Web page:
If you were at our last Best For Film Presents… film night, then you’re already familiar with the prolific and charming writer-director Aaron Weight. If you’re not, here’s your chance! In this exclusive glimpse into the life of an indie filmmaker, Aaron takes us through his creative process from notebook to premiere.
Where’s better to spend your hard earned English pounds to watch a film of an evening? A large commercial cinema with a gargantuan screen, copious amounts of food and customers who can’t put their phones away for a single second; or a smaller independent cinema that boasts a serious love for film and occasionally provides free tea because the heating’s knackered? This BFF writer leaps into a very important debate on the matter- WITH HERSELF.
Substandard treatment at the silver-screen for wheelchair-users is an archaic notion that still affects many cinema-goers in 2011. The Muscular Dystrophy Campaign Trailblazers, a group of disabled young people campaigning on social issues, have launched their findings on a report into cinema access for wheel-chair users, with appallingly disappointing results.
Veteran film-maker Jean-Luc Godard recently lamented the state of modern cinema whilst promoting his new film Film Socialisme. I take a look at his comments within the context of some of the independent cinema flourishing today and ask whether film is indeed over, and what to make of the term “auteur” in the current cinematic climate.
Best For Film Towers loves Jig, a mesmerising peek into the vivid and hugely disciplined world of the Irish Dance World Championship. Sue Bourne lets us into a world so secret you need to creep through a cupboard full of fur coats till you hit the lamppost in the back to gain entry to it.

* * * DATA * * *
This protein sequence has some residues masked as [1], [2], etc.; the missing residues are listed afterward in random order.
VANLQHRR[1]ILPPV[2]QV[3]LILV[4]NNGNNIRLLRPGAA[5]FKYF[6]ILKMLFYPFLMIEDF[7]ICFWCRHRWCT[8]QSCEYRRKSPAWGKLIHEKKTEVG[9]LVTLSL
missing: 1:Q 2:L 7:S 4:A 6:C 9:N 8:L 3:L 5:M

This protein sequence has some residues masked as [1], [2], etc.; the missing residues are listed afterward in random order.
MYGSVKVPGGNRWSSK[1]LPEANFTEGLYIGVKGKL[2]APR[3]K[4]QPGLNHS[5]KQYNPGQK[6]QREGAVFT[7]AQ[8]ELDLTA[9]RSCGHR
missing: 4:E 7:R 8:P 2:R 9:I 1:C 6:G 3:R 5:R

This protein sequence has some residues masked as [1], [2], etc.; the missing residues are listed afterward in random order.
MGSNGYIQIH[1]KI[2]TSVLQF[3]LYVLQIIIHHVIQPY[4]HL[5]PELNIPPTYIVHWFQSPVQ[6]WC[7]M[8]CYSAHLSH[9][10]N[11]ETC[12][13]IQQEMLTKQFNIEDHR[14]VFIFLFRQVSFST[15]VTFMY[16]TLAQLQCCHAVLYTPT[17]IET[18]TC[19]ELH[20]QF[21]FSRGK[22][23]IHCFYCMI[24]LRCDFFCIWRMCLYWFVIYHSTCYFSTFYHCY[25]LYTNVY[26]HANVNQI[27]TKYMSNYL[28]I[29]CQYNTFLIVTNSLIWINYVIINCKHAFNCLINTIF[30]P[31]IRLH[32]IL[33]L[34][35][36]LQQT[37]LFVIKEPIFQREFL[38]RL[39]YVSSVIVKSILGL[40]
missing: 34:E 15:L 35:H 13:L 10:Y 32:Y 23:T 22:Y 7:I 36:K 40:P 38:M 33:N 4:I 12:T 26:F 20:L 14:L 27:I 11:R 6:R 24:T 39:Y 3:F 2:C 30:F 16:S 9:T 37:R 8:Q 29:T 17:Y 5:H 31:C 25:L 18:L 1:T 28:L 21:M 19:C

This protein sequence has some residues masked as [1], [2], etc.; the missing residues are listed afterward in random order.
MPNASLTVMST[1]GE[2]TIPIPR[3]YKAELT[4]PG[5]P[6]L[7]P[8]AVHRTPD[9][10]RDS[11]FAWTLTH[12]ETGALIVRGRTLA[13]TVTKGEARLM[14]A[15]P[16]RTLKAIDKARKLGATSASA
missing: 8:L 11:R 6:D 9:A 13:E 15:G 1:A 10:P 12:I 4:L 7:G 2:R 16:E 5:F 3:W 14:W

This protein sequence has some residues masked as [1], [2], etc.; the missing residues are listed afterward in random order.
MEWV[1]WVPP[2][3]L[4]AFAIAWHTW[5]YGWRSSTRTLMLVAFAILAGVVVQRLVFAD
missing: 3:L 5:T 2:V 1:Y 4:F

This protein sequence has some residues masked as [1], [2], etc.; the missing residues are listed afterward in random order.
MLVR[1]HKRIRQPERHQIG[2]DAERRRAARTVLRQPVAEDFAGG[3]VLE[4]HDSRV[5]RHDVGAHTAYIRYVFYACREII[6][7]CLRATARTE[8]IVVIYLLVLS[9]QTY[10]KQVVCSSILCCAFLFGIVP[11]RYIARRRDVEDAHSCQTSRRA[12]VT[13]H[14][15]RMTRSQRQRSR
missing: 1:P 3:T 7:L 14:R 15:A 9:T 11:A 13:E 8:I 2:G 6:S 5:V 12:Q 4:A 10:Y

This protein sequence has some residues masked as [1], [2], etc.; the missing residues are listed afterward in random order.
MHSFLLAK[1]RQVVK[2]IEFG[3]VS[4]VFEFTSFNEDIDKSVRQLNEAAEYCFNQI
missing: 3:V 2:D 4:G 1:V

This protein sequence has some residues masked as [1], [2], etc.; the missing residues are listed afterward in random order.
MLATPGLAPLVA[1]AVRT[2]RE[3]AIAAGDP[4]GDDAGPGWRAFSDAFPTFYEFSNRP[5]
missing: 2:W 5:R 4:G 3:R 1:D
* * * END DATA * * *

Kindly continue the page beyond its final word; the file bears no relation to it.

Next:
It’s hardly a secret that we’re big fans of independent cinemas, but we’re also big fans of London and get a bit scared of crossing the M25 lest we melt. Fortunately, our newest and shiniest writer Duncan has no such qualms; he’s bringing you all you need to know on the venerable Duke of York, the pride of sunny Brighton. Hurrah!
Hats off to the ambitious Ink team for creating a gloriously immersive fantasy world on a micro-budget: no mean feat for even the most skilled of film-makers. Definitely at the upper end of the indie-spectrum, there is much originality and innovation to admire this surreal tale of one man’s redemption. It’s just a shame the dialogue never quite reaches the same heights as the rest of the production values.
For those that are tired of lining the pockets of faceless, charmless McCinemas, and perhaps would like to watch a movie with other film-lovers – as opposed to throngs of yammering, popcorn-chucking oiks – then an independent cinema is the option you need to be poking your nose into. The UK has a proud history of these fine establishments, but they’re under threat from the evil corporate monsters that shall not be named. This week we look at the Rich Mix in Shoreditch.
We love you, independent cinemas, we dooo! In a bit to combat the Big Four’s relentless stranglehold over British cinema we like to highlight our favourite indie venues, and this week we’re lavishing our insistent and faintly suffocating love all over the matchless Tricycle Theatre in Kilburn, a Mecca for fans of stage and screen alike.
A brand spanking new South London film from the fresh faced Sam Holland, Zebra Crossing is far from pedestrian.